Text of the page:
all internal travel and meetings. The firm also required pre-trip approval for
all international travel and the use of purpose-of-trip coding. It also continued
to raise its adoption of online booking. As a result, BTN estimates that the professional
services firm and Big Four auditor cut U.S. booked air volume by $35 million
from the $115 million it spent in 2008.
American Express served as
KPMG's consolidated U.S. agency. Travelers use the Diners Club/MasterCard
2009 U.S. booked air volume:$44.6 Million
Companywide booked air
volume: $53 Million
Preferred vendors: American, Delta, US Airways, Continental, United;
Marriott, Courtyard, Doubletree, Hilton, Starwood, InterContinental; National,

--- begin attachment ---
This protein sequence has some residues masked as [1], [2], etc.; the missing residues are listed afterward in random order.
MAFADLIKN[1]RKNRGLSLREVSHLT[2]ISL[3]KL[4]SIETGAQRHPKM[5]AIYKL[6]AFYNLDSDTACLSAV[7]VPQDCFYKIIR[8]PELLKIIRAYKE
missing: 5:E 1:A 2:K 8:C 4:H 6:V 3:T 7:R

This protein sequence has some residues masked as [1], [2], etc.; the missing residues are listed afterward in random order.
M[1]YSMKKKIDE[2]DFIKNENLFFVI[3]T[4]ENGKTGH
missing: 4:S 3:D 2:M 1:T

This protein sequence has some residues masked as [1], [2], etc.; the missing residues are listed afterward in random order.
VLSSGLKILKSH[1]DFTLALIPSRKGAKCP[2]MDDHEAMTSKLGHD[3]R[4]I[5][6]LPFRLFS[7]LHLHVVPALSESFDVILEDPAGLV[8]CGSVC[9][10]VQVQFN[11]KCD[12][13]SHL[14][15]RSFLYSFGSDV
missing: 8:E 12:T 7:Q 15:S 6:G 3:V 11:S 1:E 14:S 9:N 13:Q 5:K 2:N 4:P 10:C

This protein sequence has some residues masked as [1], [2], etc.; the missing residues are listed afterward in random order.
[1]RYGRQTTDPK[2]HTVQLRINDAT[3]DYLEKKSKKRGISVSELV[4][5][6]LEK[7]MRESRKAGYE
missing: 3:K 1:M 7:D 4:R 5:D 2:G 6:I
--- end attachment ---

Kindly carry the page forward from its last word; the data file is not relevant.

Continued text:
Enterprise, Avis, Budget; GetThere, Orbitz For Business
giant Verizon last year made moves to further globalize its travel program,
initiating a global card program and transitioning 100 percent of its travel reporting
and 90 percent of its travel customer-service
handling to India. The company this year continues its travel program rollout throughout the Europe,
Middle East and Africa region, after which it will target a rollout to Asia/Pacific countries.
Verizon's wireline businesses—Verizon Telecom and Verizon Business— use American Express Travel and
to provide travel management services, as well as GetThere for online transactions. Verizon Wireless uses Orbitz For Business as
an end-to-end solution. The company has maintained a domestic online booking adoption rate of 90 percent plus over the past few